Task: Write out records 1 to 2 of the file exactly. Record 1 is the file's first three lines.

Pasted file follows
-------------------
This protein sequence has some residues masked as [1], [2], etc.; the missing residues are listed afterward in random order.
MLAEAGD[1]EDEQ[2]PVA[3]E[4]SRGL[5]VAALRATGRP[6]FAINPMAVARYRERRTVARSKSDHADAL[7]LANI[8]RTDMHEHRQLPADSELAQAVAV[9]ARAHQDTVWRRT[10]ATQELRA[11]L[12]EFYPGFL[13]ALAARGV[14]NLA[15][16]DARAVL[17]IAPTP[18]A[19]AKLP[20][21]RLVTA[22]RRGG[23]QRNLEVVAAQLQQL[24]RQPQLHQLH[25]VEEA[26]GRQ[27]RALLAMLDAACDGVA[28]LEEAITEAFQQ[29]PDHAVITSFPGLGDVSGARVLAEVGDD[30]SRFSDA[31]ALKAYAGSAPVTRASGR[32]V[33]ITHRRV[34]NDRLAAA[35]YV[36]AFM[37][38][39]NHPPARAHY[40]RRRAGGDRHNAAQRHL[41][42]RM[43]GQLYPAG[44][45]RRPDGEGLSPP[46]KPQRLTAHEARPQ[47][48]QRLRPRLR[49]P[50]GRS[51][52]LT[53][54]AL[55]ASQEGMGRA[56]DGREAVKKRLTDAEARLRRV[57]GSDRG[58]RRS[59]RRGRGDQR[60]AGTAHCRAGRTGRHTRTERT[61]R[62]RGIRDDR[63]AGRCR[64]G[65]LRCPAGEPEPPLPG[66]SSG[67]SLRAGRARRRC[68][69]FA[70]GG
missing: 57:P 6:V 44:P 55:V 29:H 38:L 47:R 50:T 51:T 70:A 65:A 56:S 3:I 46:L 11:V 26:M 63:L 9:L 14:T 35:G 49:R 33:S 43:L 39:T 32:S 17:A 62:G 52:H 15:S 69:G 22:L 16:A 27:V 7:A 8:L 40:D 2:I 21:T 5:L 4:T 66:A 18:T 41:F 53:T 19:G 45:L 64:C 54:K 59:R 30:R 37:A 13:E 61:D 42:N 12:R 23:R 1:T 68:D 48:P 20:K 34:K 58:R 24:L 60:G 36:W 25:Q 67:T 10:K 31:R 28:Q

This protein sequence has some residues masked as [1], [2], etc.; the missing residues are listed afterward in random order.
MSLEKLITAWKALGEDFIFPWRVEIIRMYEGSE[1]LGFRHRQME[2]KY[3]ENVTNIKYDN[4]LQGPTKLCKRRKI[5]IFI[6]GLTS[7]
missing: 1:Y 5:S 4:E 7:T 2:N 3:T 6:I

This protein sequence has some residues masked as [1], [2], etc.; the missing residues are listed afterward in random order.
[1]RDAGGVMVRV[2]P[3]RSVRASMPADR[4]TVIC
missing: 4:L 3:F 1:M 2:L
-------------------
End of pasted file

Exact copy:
This protein sequence has some residues masked as [1], [2], etc.; the missing residues are listed afterward in random order.
MLAEAGD[1]EDEQ[2]PVA[3]E[4]SRGL[5]VAALRATGRP[6]FAINPMAVARYRERRTVARSKSDHADAL[7]LANI[8]RTDMHEHRQLPADSELAQAVAV[9]ARAHQDTVWRRT[10]ATQELRA[11]L[12]EFYPGFL[13]ALAARGV[14]NLA[15][16]DARAVL[17]IAPTP[18]A[19]AKLP[20][21]RLVTA[22]RRGG[23]QRNLEVVAAQLQQL[24]RQPQLHQLH[25]VEEA[26]GRQ[27]RALLAMLDAACDGVA[28]LEEAITEAFQQ[29]PDHAVITSFPGLGDVSGARVLAEVGDD[30]SRFSDA[31]ALKAYAGSAPVTRASGR[32]V[33]ITHRRV[34]NDRLAAA[35]YV[36]AFM[37][38][39]NHPPARAHY[40]RRRAGGDRHNAAQRHL[41][42]RM[43]GQLYPAG[44][45]RRPDGEGLSPP[46]KPQRLTAHEARPQ[47][48]QRLRPRLR[49]P[50]GRS[51][52]LT[53][54]AL[55]ASQEGMGRA[56]DGREAVKKRLTDAEARLRRV[57]GSDRG[58]RRS[59]RRGRGDQR[60]AGTAHCRAGRTGRHTRTERT[61]R[62]RGIRDDR[63]AGRCR[64]G[65]LRCPAGEPEPPLPG[66]SSG[67]SLRAGRARRRC[68][69]FA[70]GG
missing: 57:P 6:V 44:P 55:V 29:H 38:L 47:R 50:T 51:T 70:A 65:A 56:S 3:I 46:L 11:V 26:M 63:L 9:L 14:T 35:G 49:R 33:S 43:L 39:T 32:S 17:A 62:G 52:H 15:S 69:G 22:L 16:A 27:V 7:A 8:L 40:D 2:I 21:T 5:L 4:T 66:A 18:T 41:F 53:T 19:G 45:L 64:C 54:K 59:R 30:R 37:A 13:E 61:D 42:N 12:R 23:R 1:T 68:D 48:P 20:K 34:K 58:R 24:L 60:G 36:W 25:Q 67:T 10:K 31:R 28:Q

This protein sequence has some residues masked as [1], [2], etc.; the missing residues are listed afterward in random order.
MSLEKLITAWKALGEDFIFPWRVEIIRMYEGSE[1]LGFRHRQME[2]KY[3]ENVTNIKYDN[4]LQGPTKLCKRRKI[5]IFI[6]GLTS[7]
missing: 1:Y 5:S 4:E 7:T 2:N 3:T 6:I